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The Millheim .Journal,
rUBUWRU EVERY THURSDAY BY
Office in the New Journal Building,
Penn St.,near Hartman's foundry.
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OR 01.AS IF NOT PAID IN ADVANCE.
icceptablc Corresgoßdence Solicited
Address letters to MILLHEIM JOURNAL.
BPS IXESS CARPS
J W. LOSE,
JOHN F. IIARTER,
Office opposite the Methodist Church.
MAIN STREET, MILLHEIM PA.
J. W. STAM,
Physician & Surgeon,
Office on Penn street,
QR GEO. L. LEE,
Physician & Surgeon,
Office dbposite the Public School House.
# P. ARD, M. D.,
■g O. DEININGER,
Journal office, Penn at., Millheim, Pa.
Deed sand other legal papers written and
acknowledged at moderate charges.
QEORGE L. SPRINGER,
MAIN STREET, MILLHEIM, PA.
Shop opposite Millheim Banking House.
Shaving, Haircutting, Shampooning,
Dying, Ac. done in the most satisfac
Jno.H. Orris. C. M. Bower. Ellis L. Or?ls
QRVIS, BOWER & OR VIS,
Office In Woodings Building.
D. H. Hastings. W. F. Beeder.
-pjASTINGS & BEEDER,
Office on Allegheny Street, two doors east of
the office oenpied by the late firm of Yocum A
J U. MEYER,
At the Office of Ex-Judge Floy.
Practices in all the courts of Centre county
Special attention to Collections. Consultations
In German or English.
J A.Beaver. J. W. Gepburt.
gEAVEB A GEPIIAItT,
Office on Alleghany Street. North of High Street
ALLEGHENY ST., BELLEFONTE, PA.
O, G. McMILLEN,
Good tAmple Room on First Floor. Free
Buss to Si. J from all trains. Special rates to
witnesses and Jurors.
BISHOP STREET, BELLEFONTE, PA.,
Houso newly refitted and refurnished. Ev
erything done to make guests comfortable.
Ratesmoderate. Patronage respectfully solici
(Most Central Hotel in the city.)
CORNER OF MAIN AND JAY STREETS
LOCK HAVEN, PA.
Good samepie rooms for,commercial,Travel
era on first floor.
R. A. BUMILLGR, Editor.
S. G GUTELIUS,
Mii.i.n KIM, PA.
offers lts |>rofo*s|,>iU xt-rvicos to lit. public.
He uiv|Mirst li> |M'rtorm all oporations In the
di'iiUl profession. Ho is now fully pre pare 11 to
extractUeth absolutely wUlioot pain;
Mrs. Sarah A. Zeigler's
on Penn street,south of race bridge,
Mil helm. Pa.
Bread, Pies & Cakes
of superior quality can be bought at any time
aud lu any quantity.
ICE CREAM AND FAN
for Weddings, Picnics and other social gather
tngs promptly made to order.
Call at her place and get your supplies at ex
eeediuglv low prices. S4-Sm
P. H. MUSSER,
WATCII MA kKKAJ KWEI.ER,
Main Street, Millheim, Pa.,
-eJOPPOSITK TIIE BANK. J--
fcayßepair Work a Specailty. Sat
isfaction guaranteed. Your patronage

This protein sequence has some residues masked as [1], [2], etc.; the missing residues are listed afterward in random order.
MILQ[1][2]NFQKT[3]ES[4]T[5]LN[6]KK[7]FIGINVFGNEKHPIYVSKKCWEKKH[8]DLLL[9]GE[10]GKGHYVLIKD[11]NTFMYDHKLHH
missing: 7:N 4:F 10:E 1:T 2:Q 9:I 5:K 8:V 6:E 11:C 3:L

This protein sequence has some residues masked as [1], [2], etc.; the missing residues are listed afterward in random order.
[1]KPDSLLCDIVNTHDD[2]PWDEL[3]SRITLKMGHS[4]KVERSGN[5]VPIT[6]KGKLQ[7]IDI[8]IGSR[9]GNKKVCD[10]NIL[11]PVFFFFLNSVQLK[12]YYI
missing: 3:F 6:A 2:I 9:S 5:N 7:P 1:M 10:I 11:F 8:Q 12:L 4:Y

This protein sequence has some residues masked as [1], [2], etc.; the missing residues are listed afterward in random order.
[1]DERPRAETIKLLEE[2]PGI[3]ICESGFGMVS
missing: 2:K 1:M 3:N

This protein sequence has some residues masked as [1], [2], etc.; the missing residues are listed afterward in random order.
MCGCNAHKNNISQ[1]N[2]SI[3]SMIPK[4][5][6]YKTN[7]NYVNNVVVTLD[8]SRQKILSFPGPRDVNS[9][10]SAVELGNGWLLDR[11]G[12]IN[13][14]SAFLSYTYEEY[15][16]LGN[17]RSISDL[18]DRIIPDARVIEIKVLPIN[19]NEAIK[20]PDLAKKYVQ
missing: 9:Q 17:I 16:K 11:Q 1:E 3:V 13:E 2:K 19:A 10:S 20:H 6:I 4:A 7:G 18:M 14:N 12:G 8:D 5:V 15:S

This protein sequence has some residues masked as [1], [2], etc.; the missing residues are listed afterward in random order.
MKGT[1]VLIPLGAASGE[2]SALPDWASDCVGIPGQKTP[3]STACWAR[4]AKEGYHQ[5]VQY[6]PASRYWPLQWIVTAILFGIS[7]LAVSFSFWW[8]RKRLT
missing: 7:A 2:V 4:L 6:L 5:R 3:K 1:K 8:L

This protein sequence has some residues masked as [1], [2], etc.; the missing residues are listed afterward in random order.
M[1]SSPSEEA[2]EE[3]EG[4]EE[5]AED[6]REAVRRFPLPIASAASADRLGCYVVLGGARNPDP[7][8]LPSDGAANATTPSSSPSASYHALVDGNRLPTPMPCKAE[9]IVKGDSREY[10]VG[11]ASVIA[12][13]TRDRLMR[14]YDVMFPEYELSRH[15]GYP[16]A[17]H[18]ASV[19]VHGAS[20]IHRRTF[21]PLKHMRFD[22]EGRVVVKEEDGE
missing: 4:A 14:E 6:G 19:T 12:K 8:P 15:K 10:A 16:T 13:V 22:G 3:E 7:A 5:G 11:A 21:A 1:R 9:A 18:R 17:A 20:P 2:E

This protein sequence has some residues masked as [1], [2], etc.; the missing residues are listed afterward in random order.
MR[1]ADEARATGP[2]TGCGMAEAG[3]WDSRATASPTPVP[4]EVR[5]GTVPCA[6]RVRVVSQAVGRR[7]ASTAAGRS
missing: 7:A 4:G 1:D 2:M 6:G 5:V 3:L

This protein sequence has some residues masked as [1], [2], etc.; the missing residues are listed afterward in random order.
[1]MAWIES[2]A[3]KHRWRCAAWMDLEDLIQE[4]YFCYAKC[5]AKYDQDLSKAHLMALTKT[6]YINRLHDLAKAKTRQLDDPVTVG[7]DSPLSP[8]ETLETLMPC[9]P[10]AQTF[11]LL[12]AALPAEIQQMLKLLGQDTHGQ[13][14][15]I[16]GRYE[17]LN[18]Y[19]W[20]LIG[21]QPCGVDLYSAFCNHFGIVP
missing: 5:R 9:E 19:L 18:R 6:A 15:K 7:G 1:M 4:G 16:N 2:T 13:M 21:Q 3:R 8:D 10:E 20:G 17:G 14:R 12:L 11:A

respectfully solicited. 5-ly.
of the public in general antljnisinet men in
particular is directeil to the fact that the
AyAyAy A \ AyAy Ay Ay Ay AyAyAy Ay
j|illhfim HI J-. |
tm. engp gp-gg gBg&SaSEr S&gEg&gg
printing || ©jfct
I WITH GOOD
ireira lea grains.
dxpertairdi jjjjjj WorkmAt
A NDIIAS A FIXE jIS SELECTION OF
LETTER HEADS jf! j NOTE HEADS,
STATEMENTS, DILL HEADS,
ENVELOPES, 11 CIRCULARS,
Legal Blanks, Cards,
and, in short, neat and tasty
Job Printing of all kinds
EXECUTED PROMPTLY AND CHEAPLY.
for Infants and Children.
"CaatorU is so well adapted to children that I Cast oris cures Colic. Constipation,
I recommend it as superior to any tux-serration I Bour Stomach, Diarrtuva, Eructation,
known to nit." Ha. Anmaa. M. IV. I ***££> ***
111 80. Oxford BL, Brooklyn, N. Y. | Without mjorioua medication.
Tua Cairrai'a Coueasv, ISJ Fulton Street, N. Y.
stae N. w. EBY,
Straight PURE K
W RYE WHISKEY J
~ " FOR MEDICAL USE.
W*ootivfqi<d, Gcq]irc Go., I'cqxjq
SPRING IS HERE !
and wlih it our experienced tailor
I. "W. BUCK,
who has prejarfl hiinsclt to do all klntls of work In Hie most workmanlike anl sallsfnetory
manner. The public are cordially invited to call and see his
Samples of Cloths and Cassimeres,
from the best and most reliable New York and Philadelphia houses.
ALL WORK GUARANTEED
Cutting done to order and suits made in the latest styles.
DON'T FOItGRT TIIE PLACE.
Frank's Shop, North Street,
MUSSER & ALEXANDER, Proprietor.
\ MANUFACTURERS OF ASl> DEALERS IN
aaaau— aaja jy— ua'jlju<j —'j'J'auwj—auauuu — uujuwj —tiuyuau
|pnds of jjonuments and |ron i rncing, ||rns, kc,
UIJ'JdJ JJJJJJ a'AUUWA 'Jii'J'Aii'A aUA'AUU 'A'Jt'J'A'JA AU'JUZi
FINEST MATERIAL, LEST WORKMANSHIP, LOWEST PRICES.
CA)I on un&t our shops, east of bridge, Main 8t .*BCtllhaim. Pa. Corrospon<l*nca rospocihilly soltciu^
J. R. SMITH & CO.;
Nos. 220, 222 & 224 Front Street,
The Largest House Furnishing Emporium in
THE PLACE TO GET A DEAL ANU TIIE BESTJBARGAINS.
DTTDYrTTiTTDTji FOR PARLOR, SAIJION. DINING ROOM, OFFICE,
i] U li-N 1 1 U IVill COUNTING HOUSE AND KITCHEN .
-M3ED \\oom SUITS OUR PORTED
Come and Visit a Pleasant Home, Artistically, Taatlly>nd Comfortably Furnished.
Onllie Second Floor wc have
& WMQ&E MQWBE Fwnmsmsm
—and thoroughly equ!||>cd to show our good* and how to arrange your home) pleasantly.—
MUSICAL INSTRUMENTS of all kinds and the LATEST SHEET.MOSIC.
We sell the following celebrated J Pianos:
CHICKEKING, KNABE, WEBEK, BIEHR BROS., GUILD, VOSE AND
A better Piano sold here at a lower price than any house In th state. We have 110 rent and hav
su|>ervlsioii of our own business.-.All the PIPE AND CABINET ORGANS. Everything;
at bottom prices. A postal card to us may save you 2a |er cent.
CARPETS TO SUIT ALL.
AX MINUTE It, VEL VETU, BODY BRUSSELS, JNO RAINS RAOS,
ARI SQUARES, RUGS, MATS, MATTING, STOVE AND
FLOOR OIL GLOTIIS.
The Finest Assortment of
Silverware.China, Ulan* and Stoneware, Umpi, Chandeliers A Bric-it-Ilrac
ever seen. Our Curtain and Upholstering Department is not surpas scd in (lie citics.Hotol
Churches aud Private Residences Furnished at short notice and at low rates.